The Fresh Loaf

News & Information for Amateur Bakers and Artisan Bread Enthusiasts

Hello from Buffalo!

granularity's picture

Hello from Buffalo!

Hi, I've been baking for about 5 years now, all kinds of bread, including sourdough -- using a strain of the 1857 Oregon trail starter.  I've developed a recipe I like a lot, that includes rye, whole wheat, and high gluten flour, as well as bread flour.  

I have two questions:

First: for my round sourdough loaves, I use a floured banneton with no liner (the liner seemed to stick to everything, was not good).  I'm baking in a very old, heavy cast iron dutch oven -- cover on at 475F for 20mins, cover off at 460F for 25mins.  Crumb and texture are good.  

But!!  I heat up the dutch oven in the oven, take it out blazing hot to put the dough in.  Picture me holding the banneton with oven mitts on over a red hot cast iron pan, waiting for the dough to decide to plop out.  I have zero control -- it  sometimes even comes out clinging to the interior side of the dutch oven, which makes me want to kill, having prepared the dough for 48hrs.  What are better techniques for getting dough out of the banneton??  Clearly, I am missing something! 

Second: what do you recommend for slashing the top of the bread?  I can't seem to find a knife sharp enough -- I often use a box-cutter, but the blade could be longer...  Is it worth it to invest in an expensive lame?  Is there a technique I'm not aware of?  I often find myself needing to hold the dough as I slice into it, which of course leaves "rustic" finger marks...  

Thanks for any advice!!

BaniJP's picture

I would first dump the loaf on a piece of parchment paper, then slide that into the Dutch oven. Gives you way more control in case it doesn't come out that easily.

For scoring you can just use razor blades, they are cheap, you can reuse them multiple times and a lame is nothing else than a razor blade on a stick.

Benito's picture

I second the recommendation to use parchment paper.  With my banneton on the counter, I place the sheet of parchment over it, then with one hand over the parchment covering the top of the banneton, I lift and flip the banneton over and place the banneton parchment paper side down on the counter.  The it is easy to score the dough on the counter without burning yourself.  I have a lame but you could also carefully use a razor blade but I worry about cutting myself so I use the lame.  Then after scoring it is easy to transfer the dough into the Dutch oven using the parchment paper to pick up the dough and carefully placing it into the Dutch oven.  I usually spray a bit of extra water into the Dutch over then as I think it helps by getting more steam into the Dutch oven for more oven spring.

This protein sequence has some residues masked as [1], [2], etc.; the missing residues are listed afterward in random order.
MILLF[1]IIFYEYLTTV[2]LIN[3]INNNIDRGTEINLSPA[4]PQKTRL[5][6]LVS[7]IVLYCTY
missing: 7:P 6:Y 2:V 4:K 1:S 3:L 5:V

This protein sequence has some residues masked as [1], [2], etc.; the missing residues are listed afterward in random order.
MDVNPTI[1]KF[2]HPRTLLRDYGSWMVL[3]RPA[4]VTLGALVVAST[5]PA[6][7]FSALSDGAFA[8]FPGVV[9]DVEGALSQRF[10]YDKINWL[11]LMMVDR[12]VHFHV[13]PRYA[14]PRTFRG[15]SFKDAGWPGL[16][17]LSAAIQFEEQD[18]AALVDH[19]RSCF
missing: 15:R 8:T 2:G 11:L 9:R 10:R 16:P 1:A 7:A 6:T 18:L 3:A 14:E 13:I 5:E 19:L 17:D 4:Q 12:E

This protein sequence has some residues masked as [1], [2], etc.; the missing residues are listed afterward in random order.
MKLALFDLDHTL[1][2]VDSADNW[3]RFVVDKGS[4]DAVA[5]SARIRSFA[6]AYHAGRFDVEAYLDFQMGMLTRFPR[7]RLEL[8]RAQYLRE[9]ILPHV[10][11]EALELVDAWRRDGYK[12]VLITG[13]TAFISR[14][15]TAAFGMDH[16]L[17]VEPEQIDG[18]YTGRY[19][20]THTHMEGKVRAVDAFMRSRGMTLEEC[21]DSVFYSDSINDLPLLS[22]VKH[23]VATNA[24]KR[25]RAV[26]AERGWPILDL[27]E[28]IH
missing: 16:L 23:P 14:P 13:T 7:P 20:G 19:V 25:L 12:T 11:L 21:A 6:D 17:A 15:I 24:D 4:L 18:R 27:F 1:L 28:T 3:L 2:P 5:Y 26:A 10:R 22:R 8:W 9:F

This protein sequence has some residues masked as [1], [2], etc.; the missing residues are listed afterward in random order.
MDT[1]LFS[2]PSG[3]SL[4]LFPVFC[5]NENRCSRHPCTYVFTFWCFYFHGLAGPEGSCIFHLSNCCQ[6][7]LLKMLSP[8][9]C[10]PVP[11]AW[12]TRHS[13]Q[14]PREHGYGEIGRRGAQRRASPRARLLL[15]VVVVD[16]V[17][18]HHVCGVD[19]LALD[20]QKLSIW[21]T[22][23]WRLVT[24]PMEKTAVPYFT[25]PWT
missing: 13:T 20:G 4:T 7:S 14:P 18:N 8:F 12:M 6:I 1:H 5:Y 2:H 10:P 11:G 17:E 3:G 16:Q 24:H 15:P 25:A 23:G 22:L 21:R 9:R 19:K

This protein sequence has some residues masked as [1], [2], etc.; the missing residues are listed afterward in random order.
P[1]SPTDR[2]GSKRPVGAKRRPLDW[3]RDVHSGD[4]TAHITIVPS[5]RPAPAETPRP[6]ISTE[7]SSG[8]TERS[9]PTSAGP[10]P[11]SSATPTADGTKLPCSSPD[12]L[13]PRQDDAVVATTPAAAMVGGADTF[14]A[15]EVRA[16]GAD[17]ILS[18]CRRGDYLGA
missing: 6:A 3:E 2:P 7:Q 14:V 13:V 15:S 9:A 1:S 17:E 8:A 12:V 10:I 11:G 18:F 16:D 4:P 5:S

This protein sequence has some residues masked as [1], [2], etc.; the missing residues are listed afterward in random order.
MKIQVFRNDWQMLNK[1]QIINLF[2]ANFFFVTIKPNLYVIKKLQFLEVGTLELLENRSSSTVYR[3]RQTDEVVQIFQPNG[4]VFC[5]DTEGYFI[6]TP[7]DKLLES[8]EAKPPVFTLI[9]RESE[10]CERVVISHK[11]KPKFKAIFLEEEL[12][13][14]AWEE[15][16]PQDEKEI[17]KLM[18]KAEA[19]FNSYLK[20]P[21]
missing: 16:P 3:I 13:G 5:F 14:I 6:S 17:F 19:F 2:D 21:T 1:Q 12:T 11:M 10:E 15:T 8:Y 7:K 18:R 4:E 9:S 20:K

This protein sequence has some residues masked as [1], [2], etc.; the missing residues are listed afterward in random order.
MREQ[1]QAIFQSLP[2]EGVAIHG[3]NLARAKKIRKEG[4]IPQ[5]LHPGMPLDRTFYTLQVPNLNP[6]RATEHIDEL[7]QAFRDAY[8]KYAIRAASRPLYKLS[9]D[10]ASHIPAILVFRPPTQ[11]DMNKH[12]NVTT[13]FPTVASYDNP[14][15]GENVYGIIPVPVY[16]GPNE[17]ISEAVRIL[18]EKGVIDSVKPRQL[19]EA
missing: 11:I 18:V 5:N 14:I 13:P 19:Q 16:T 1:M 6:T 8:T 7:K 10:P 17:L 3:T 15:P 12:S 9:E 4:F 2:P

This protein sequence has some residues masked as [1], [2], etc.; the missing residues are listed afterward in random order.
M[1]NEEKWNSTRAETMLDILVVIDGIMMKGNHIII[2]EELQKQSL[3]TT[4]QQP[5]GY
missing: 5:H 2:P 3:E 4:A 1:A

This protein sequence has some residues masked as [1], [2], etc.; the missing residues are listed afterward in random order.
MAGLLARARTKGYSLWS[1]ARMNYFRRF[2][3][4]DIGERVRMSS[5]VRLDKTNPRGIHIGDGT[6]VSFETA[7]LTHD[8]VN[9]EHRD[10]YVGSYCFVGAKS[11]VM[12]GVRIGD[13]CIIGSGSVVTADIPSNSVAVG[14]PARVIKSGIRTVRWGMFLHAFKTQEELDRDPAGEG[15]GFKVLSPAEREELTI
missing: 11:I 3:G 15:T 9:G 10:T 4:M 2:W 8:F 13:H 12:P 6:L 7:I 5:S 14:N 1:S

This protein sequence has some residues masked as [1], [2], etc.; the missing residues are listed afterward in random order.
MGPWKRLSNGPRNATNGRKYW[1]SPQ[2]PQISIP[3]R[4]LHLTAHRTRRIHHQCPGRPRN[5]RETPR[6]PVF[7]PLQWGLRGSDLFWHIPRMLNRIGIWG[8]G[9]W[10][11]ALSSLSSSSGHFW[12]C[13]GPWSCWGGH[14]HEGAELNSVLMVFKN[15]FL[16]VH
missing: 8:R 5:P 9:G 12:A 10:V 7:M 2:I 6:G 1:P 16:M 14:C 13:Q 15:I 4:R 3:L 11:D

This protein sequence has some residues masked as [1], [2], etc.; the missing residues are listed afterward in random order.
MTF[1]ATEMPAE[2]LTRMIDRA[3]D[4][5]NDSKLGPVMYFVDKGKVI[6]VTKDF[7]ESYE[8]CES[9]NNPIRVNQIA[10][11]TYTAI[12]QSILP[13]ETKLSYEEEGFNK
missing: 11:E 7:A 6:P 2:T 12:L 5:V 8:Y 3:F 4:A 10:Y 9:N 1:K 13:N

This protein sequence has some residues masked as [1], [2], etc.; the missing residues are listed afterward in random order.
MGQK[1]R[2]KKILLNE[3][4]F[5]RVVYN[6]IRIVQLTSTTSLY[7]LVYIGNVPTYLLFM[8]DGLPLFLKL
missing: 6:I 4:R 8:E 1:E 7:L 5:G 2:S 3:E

Our Crumb's picture
Our Crumb

Welcome Gran,

I bake on a stone, not in a DO, so I can't help there.

But re:slashing...

First, you don't need to buy a lame.  There are many perfectly serviceable DIY options.  Double edge razor blades are as sharp as you need and there are many ways to fashion a makeshift handle.  Search this site (search box above) and find lots of options.  I insert a razor blade into a split 2-3" length of cutoff chopstick handle, secured with mini zip ties.  Works brilliantly and lasts months and months before dulling, with 1-2 bakes/week.

Second, search here for TFLer David Snyder's excellent slashing tutorial.  He lightly holds the dough with his left hand's thumb and forefinger while the blade slices between them.  Sure, professional bakers slash away with one hand at light speed.  But they're pros and we're not.

Third, refrigerator temperature doughs with a light dusting of flour are far easier to slash than room temperature (or harder: 78˚ proofer temperature) doughs.  The latter can be slashed easily, but probably require practice and the confidence that comes with it.  So chill your dough first.  One TFLer reported shoving her doughs in the freezer for 15 min before slashing and loading.  That was supposedly to enhance oven spring (not so sure about that) but it would certainly firm up the skin for slashing.

Happy baking and be safe,


granularity's picture

wow, thanks so much for these suggestions -- !!  really grateful for your time and attention (and experience!) --

the parchment idea is such common sense i feel dopey for not thinking of it before! and i have 9" rounds from king arthur flour that will work perfectly.  

yes, the box cutter i've been using is a razor blade, but it gets very unwieldy when extended far out enough to make good cuts -- will take a look at the various suggestions here to learn more about slashing.  

pul's picture

You can also flour your banneton with rice flour or 50% mix with AP flour to avoid the dough from sticking to the banneton